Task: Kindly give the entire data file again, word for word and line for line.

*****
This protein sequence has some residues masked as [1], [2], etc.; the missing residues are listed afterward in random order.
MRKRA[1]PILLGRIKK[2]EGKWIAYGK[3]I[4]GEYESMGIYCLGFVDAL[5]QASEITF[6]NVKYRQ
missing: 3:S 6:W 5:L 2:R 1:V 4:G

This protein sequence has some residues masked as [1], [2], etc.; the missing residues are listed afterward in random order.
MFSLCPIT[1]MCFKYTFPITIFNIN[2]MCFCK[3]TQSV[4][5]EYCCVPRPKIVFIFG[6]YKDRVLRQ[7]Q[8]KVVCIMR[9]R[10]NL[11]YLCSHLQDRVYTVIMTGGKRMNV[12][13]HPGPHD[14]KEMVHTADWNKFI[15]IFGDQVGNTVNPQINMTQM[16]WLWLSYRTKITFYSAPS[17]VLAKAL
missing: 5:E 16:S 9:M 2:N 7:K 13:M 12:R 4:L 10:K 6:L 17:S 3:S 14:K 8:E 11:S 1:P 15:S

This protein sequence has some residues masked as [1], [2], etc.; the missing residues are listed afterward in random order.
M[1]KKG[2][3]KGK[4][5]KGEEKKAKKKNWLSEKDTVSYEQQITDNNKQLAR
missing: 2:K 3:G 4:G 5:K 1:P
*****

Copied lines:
This protein sequence has some residues masked as [1], [2], etc.; the missing residues are listed afterward in random order.
MRKRA[1]PILLGRIKK[2]EGKWIAYGK[3]I[4]GEYESMGIYCLGFVDAL[5]QASEITF[6]NVKYRQ
missing: 3:S 6:W 5:L 2:R 1:V 4:G

This protein sequence has some residues masked as [1], [2], etc.; the missing residues are listed afterward in random order.
MFSLCPIT[1]MCFKYTFPITIFNIN[2]MCFCK[3]TQSV[4][5]EYCCVPRPKIVFIFG[6]YKDRVLRQ[7]Q[8]KVVCIMR[9]R[10]NL[11]YLCSHLQDRVYTVIMTGGKRMNV[12][13]HPGPHD[14]KEMVHTADWNKFI[15]IFGDQVGNTVNPQINMTQM[16]WLWLSYRTKITFYSAPS[17]VLAKAL
missing: 5:E 16:S 9:M 2:N 7:K 13:M 12:R 4:L 10:K 6:L 17:S 3:S 14:K 8:E 11:S 1:P 15:S

This protein sequence has some residues masked as [1], [2], etc.; the missing residues are listed afterward in random order.
M[1]KKG[2][3]KGK[4][5]KGEEKKAKKKNWLSEKDTVSYEQQITDNNKQLAR
missing: 2:K 3:G 4:G 5:K 1:P